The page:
Cybercrime Q&A

Dec 1, 2020 | General Financial Planning News

Responses to questions posed during the cybercrime webinar held on 24th November 2020.

  1. What can one do to check one’s exposure – on the internet, emails, social media, hacked information?

Please visit the website and enter your email address to see if your  email address has been compromised in a data breach.

If your email has been compromised, either reset your password or create a new email address.

  • Is something like 1password safe to store your passwords?

Yes, password managers are one of the safest ways to store passwords.  There are many password managers available such as or LastPass.

Make sure your master password is a minimum of 12 characters long. Use characters, numbers and special symbols for example:


  1. The above password is easy for people to memorise, but difficult for computers to hack. This is because the password is long and contains special characters.
    1. If you lose the master password to your password manager you will not be able to log into your password database.
      1. This means you will not be able to view any of your other passwords.
      1. Make sure you never lose your master password.
    1. Don’t ever use the master password for any other websites or applications. Only ever use it for your chosen password manager.
    1. Please seek professional IT help if you need help setting up the password manager on your computer or need further training.
  2. What is recommended as an affordable yet effective, anti-virus for home users?
    1. The top anti-virus providers are BitDefender, Kaspersky and Sophos. It is critical that you keep your anti-virus software updated and install the latest version every year.
    1. In addition, it is important to make sure you run the latest operating system like Windows 10, and always install the latest windows updates. These updates are critical to keeping you safe online.
  • What is an ‘authenticator app’ and can you give an example?
    • The authenticator app is an app that is installed on your mobile phone. For example, Microsoft Authenticator or Authy are two possible options.
    • The authenticator app generates a unique number every +/- 20 seconds. Therefore, when you sign into a website with your username and password, the website will ask you to enter the OTP number which is generated by the authenticator application.
    • Important steps are to always make sure Microsoft Authenticator is configured to backup to the Microsoft Cloud. This will allow you to recover the authentication app settings in the event that you you lose your mobile phone.
    • The authenticator application provides an additional step when logging in to a website after you have entered the password. So instead of using SMS as a Second Factor authentication, you can choose to use the authenticator app.
    • Most websites today will allow you to enable Two Factor Authentication.
  • FNB wants users to log into the app to authorise business transactions. With long passwords this is VERY tricky. It encourages users to have shorter passwords.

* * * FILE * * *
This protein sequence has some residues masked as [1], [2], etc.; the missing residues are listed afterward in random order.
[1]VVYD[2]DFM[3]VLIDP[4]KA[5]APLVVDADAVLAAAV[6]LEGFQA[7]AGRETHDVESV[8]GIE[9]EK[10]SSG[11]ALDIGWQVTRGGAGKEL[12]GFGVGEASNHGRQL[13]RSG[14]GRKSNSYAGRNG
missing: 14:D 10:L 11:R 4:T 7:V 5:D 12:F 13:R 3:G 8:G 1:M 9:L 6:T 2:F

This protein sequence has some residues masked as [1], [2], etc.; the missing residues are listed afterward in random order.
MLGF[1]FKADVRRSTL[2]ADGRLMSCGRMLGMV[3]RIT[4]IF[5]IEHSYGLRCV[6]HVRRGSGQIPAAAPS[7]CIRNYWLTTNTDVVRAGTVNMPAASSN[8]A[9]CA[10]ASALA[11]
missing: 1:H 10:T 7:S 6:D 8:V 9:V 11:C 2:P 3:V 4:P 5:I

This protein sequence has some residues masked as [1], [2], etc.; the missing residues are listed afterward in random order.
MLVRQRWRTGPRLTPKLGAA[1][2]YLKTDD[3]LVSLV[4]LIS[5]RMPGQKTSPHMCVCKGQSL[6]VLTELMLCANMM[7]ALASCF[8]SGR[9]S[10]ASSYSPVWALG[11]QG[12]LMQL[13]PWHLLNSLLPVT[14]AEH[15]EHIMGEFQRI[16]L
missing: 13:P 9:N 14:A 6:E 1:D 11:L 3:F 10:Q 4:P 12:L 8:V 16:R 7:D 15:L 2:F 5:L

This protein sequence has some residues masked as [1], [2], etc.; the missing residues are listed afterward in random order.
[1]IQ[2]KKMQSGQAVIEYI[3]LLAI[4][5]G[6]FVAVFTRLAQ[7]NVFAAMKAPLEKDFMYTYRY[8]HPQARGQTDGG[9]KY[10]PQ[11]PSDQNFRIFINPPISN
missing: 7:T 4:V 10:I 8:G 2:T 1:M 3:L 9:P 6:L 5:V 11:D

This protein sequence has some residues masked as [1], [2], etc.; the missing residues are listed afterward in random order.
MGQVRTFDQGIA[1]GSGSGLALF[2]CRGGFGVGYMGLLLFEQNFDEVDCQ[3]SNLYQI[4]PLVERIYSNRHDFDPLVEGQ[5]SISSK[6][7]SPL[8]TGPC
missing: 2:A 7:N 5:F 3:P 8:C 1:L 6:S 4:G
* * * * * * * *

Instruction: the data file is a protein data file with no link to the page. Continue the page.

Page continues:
• We recommend using Biometric authentication using your mobile phone. Biometric authentication is a security process that verifies a user’s identity through unique traits such as facial characteristics, fingerprints etc.  Most banks offer this form of authentication.
    • Do not ever compromise your bank password by shortening it for convenience or writing it down paper.
  • If a cell phone is stolen, it is difficult to get back into one’s accounts where one has 2-factor authentication in use. Any workarounds?
    • The Microsoft Authenticator app supports cloud backup and restore.
    • Always make sure that the website you are using 2-factor authentication with allows for SMS signing as well. This will allow you to sign in using sms in the event you can no longer use the authenticator app.
  • If I want to make a payment,  for example a subscription to a publishing news site, and they have a ‘make payment’ page where they ask for username and password for banking to make the payment, how safe is this?
    • Always avoid entering a username and password.
    • It is better to rather use Paypal / EFT payments.
  • When we get a dodgy caller – what questions should we ask to determine if they are legit or not?
    • Rather terminate the call and contact the bank using the numbers provided on your bank card or on the website.  Never use telephone numbers provided by the caller.  Never engage in a conversation with someone who called you on behalf of a company.
  • Are Apps safer than browsers?  E.g. banking app versus banking via browser
    • No, the security of banking apps and web browsers are dependent on the security of your computer or phone.  Ensure they are regularly updated and correctly configured.
    • No IT system will ever be 100%, there is always a risk with using technology.
  • What are patches?
    • They are software updates.


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